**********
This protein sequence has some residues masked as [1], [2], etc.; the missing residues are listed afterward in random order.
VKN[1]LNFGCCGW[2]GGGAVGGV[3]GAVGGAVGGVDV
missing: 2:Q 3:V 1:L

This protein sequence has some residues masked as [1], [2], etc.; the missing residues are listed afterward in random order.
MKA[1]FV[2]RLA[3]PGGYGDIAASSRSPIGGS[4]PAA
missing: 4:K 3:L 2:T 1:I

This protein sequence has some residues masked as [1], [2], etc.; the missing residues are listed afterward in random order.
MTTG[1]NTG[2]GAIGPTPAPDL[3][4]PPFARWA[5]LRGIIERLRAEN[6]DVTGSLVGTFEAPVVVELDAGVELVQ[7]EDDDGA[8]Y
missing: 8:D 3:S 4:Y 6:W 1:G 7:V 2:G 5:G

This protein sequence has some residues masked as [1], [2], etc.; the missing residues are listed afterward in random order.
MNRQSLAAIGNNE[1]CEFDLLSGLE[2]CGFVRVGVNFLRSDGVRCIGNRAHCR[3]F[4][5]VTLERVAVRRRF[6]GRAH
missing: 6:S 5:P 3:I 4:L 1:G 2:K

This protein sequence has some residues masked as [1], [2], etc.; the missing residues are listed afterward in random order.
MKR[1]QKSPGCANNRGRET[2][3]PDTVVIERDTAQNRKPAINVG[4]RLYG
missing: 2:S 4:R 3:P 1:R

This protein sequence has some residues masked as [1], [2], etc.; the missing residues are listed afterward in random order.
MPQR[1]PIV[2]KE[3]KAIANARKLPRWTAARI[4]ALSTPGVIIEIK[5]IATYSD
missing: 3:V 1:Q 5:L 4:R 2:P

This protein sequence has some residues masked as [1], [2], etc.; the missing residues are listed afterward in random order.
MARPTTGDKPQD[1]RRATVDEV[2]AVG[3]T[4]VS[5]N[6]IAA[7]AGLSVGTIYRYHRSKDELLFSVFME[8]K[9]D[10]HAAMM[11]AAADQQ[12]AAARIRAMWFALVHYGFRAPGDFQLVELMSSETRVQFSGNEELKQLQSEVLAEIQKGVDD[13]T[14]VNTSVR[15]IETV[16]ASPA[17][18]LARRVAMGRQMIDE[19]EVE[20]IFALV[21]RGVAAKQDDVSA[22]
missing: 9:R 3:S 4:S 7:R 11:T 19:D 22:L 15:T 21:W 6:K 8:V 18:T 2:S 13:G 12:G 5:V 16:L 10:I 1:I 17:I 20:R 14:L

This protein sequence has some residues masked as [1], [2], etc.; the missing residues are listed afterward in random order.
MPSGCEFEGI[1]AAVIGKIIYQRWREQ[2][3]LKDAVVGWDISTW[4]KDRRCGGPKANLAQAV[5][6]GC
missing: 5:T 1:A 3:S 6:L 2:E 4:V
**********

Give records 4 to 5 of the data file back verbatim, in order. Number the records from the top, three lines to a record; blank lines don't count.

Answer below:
This protein sequence has some residues masked as [1], [2], etc.; the missing residues are listed afterward in random order.
MNRQSLAAIGNNE[1]CEFDLLSGLE[2]CGFVRVGVNFLRSDGVRCIGNRAHCR[3]F[4][5]VTLERVAVRRRF[6]GRAH
missing: 6:S 5:P 3:I 4:L 1:G 2:K

This protein sequence has some residues masked as [1], [2], etc.; the missing residues are listed afterward in random order.
MKR[1]QKSPGCANNRGRET[2][3]PDTVVIERDTAQNRKPAINVG[4]RLYG
missing: 2:S 4:R 3:P 1:R